The Pittwater Couta Boat Club chapter began with just one vessel a few decades ago. One of the first couta boats around was Sylvia which Philip Kinsella had built around 1989. This was in Pittwater and later taken down to Sydney Amateur Sailing Club on the harbour. The next boat on Pittwater was Cariad, which was Mick Morris’ boat and the only one on Pittwater for quite a while. Larry Eastwood purchased Sylvia and brought her back to Pittwater. In the meantime Justus Veeneklaas, had a couta boat built called Tenacity and now there were three.
It was the dream of these sailors to build a Pittwater Fleet. When Terry Moran brought a 26ft couta boat Southerly up from Melbourne, one which was specially built to go racing, the fleet expanded. Along with Edward Brew’s J’Aime (24ft) the fleet, which sails out of the Royal Prince Alfred Yacht Club on Wednesday afternoons, then to Avalon Sailing Club before sailing with the Woody Point Yacht Club twilights races on Wednesday, now numbers five regulars.
Perhaps this is not as large as the 100+ fleet in Victoria, but bringing and maintaining this part of Australia’s maritime heritage and history right here on Pittwater for these predominantly offshore skippers and crews is in keeping with Pittwater's own long history of a maritime heritage.
The Pittwater Chapter of the Couta Boat Club has added a Regatta – the Wattle Regatta, to their annual runs. This stems from two men who owned the original Wattle couta boat, built in the early 1900’s, and members of the Sorrento Sailing Couta Boat Club who came to Pittwater to challenge the fleet here, bringing a cup with them. Every year Victorian boats are invited. Last October, 2013, seven couta boats raced on Pittwater in the Wattle Cup hosted by the RPAYC.
What is the club’s favourite places in Pittwater?
Clearly the RPAYC and Woody Point as well as the Avalon Sailing Club. These places still hold a lot of what the original couta boat clubs were like – family orientated, with the smaller clubs having vessels like couta boats, centre-boards, pulled up on the beach.
If people would like to learn more about building wooden boats in Pittwater, or have a go as crew on a couta boat, the place to start is at the Pittwater Wooden Boat School. An initiative of, and managed by Larry Eastwood, a wooden boat owner purist who wishes to see that his love and passion for wooden boats translated into improving the knowledge and understanding of construction and maintenance of wooden boats in order to add to the numbers of wooden boats owners – especially on Pittwater.
Larry is joined in this challenge by two legends in wooden boat building, Simon Sadubin of Sydney Wooden Boats and Ian Smith of Woodcraft Boats and formally of SWB Sydney Wooden Boats (formally Sydney Harbour Wooden Boats) which has recently relocated from Chowder Bay to Darley Street, Mona Vale. Both Simon and Ian bring a life-time knowledge and expertise to the School.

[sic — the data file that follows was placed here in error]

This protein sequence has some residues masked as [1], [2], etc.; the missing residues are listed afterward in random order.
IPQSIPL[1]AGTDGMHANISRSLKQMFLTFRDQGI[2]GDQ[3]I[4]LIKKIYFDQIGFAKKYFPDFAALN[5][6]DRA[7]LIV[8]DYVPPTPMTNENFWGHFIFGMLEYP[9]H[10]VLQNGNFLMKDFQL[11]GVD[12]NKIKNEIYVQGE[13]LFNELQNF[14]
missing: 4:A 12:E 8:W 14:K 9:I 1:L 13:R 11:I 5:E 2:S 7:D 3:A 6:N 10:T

Ian Smith at work with the Clinker Boat class this week.
Their work includes the restoration of many notable harbour boats such as SAO, DAISEY, RIMINI, MERLIN, MONSOON.
Tasmanian dinghy being restored at the Pittwater Wooden Boat School
The Pittwater Wooden Boat School has classes which aim to promote wooden boat ownership by giving participants the ability to create and build their own small craft or to be able to restore and maintain older craft. The courses are recreational in nature and are aimed at all levels of expertise, from student youths to retirees who have spent a life time pushing a desk.
An example of a work in progress is seen in OCEAN POINTER – RENAMED WOODY POINTER
The design for this boat comes from America and is based on a quite famous boat that used to go out lobster fishing. It has this really high bow and will look long and narrow and is very flat on the bottom which means that it planes very quickly without a huge motor. This is the largest of the projects with an expectation of needing in excess of 600 man hours. Simon Sadubin and his team of Terry, Stuart, Ian and Lock have been making good progress with full strip planking.
Larry tells us
We will continue with the Group Build Classes of the Woody Pointer and have started a new Traditional Clinker Dinghy. The Pittwater Wooden Boat School has just commenced its 2014 classes and these are run as three hour evening and day sessions. I am expecting the 3 Own Projects to continue so will only have limited room for other Own Projects and they will need to be relatively small such as a canoes and kayaks etc.
I also have a 15 ft Whitehall style row/sail dinghy that is need of restoration if anybody is interested in joining me in a restoration project. This dinghy is also looking for a new home.
I am interested in running other short courses if there is a demand. These include.
Model making – Build your own boat as a half model; Weekend courses - building something fast and simple such as a Stitch and Glue Dinghy; Techniques - Painting and varnishing; Tools – using the right one and keeping them sharp!; Looking after a wooden boat – general repairs and maintenance; Lofting
If any of these or others interests you – please let me know.
Please visit the website pittwaterwoodenboats.com.au for more detailed information on the courses and access to the enrollment forms.
You can contact Mr Eastwood at firstname.lastname@example.org or telephone: 0417 244 406
Traditional Clinker Dinghy - "PEE WEE" Pram Dinghy - planks of Tasmanian pine with ribs of spotted gum are steamed and molded to fit, copper - Below: Larry Eastwood and Bruce Gosford work on this boat - Pittwater Wooden Boat School - February 2014.
WOODY POINTER - work in progress.
The Patsy – was the council workboat for many years that was used to push the garbage barge around. This too has been fully restored and rebuilt over the last four years by Larry.
Larry Eastwood and Ian Smith.
Copyright Couta Boat Club - Pittwater Chapter and Pittwater Wooden Boat School, 2014.